AMA's Robert Wah: Technology use in healthcare a balancing act

In his first speech as president of the American Medical Association, Robert Wah this week spoke about the organization boldly going where it hasn't gone before.

Referencing "Star Trek" character Leonard McCoy, aka Bones, Wah emphasized the importance of technology in healthcare--and the balance between harnessing that new information and remaining compassionate and connected to patients.

"Bones bridged the gaps among the extremes of logic and instinct, rules and regulations, rational thought versus impulsive action, scientific knowledge and human compassion," he said.

Wah made clear that he will bring his health IT experience with him to his position; before being named as president to the AMA he served as the first deputy coordinator for the Office of the National Coordinator for Health IT.

Wah also cited his experience with health IT in the Navy and making the transition from clinical medicine to health IT. He eventually was chosen to manage the health IT program for the U.S. military.

However, while Wah praised the importance of technology in healthcare, he also cautioned against using "high-tech for tech's sake."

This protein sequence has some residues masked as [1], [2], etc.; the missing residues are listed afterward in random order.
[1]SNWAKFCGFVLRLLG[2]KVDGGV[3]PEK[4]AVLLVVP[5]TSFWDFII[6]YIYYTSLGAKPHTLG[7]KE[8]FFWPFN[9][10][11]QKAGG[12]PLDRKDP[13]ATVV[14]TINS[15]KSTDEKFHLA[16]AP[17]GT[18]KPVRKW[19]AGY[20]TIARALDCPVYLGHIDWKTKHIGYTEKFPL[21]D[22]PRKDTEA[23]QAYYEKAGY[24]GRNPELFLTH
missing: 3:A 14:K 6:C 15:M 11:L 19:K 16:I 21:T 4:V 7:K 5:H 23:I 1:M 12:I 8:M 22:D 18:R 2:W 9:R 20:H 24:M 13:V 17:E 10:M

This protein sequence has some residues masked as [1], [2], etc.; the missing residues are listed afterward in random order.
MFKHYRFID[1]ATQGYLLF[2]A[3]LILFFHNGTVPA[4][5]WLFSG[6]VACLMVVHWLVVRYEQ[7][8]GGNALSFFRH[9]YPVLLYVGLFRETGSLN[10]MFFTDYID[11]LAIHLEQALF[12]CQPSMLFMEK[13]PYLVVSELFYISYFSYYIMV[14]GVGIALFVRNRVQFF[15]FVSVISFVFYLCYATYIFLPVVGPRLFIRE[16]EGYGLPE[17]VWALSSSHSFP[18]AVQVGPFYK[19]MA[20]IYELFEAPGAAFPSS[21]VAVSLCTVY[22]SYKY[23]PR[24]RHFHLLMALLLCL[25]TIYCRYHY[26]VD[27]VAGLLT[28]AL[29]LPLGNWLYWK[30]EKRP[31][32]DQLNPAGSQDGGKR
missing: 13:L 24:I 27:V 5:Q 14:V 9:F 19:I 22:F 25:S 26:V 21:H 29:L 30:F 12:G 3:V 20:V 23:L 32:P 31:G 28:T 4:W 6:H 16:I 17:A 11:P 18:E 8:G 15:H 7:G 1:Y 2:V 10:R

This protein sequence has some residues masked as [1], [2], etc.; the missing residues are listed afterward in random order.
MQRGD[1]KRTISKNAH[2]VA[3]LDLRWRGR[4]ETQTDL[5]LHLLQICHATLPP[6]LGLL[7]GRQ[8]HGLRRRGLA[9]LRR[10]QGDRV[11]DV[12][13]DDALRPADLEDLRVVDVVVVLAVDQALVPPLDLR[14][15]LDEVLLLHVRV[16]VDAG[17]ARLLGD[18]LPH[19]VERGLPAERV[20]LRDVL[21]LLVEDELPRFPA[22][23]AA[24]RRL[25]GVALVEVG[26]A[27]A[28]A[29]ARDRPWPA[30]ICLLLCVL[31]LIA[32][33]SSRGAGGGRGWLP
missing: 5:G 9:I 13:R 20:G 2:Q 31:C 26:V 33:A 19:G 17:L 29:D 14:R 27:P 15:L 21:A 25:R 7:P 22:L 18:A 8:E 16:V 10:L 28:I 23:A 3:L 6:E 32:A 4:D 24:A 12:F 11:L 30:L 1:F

"The real innovation is in the ways it improves the care--and the lives--of our patients," Wah said.

His position on that is already being made clear. Just this week, the AMA adopted a new telemedicine policy that focuses on patient safety and quality of care. The policy calls for a "patient-physician relationship" through an in-person consultation for services that otherwise would require face-to-face examinations before continuing treatment using telemedicine.

Regarding the policy, Wah said in a statement that "whether a patient is seeing his or her physician in person or via telemedicine, the same standards of care must be maintained."

Wah also addressed in his speech the use of technology and digital records to analyze information, study it and share it in innovative ways in order to "build on tradition, not be bound by convention."

In closing, Wah said that the AMA "can boldly go where no physician has gone before."

"Together, we can draw strength from our bonds. Escape the confines of convention. Expand our horizons. And build a new tradition."

To learn more:
- read the transcript of the speech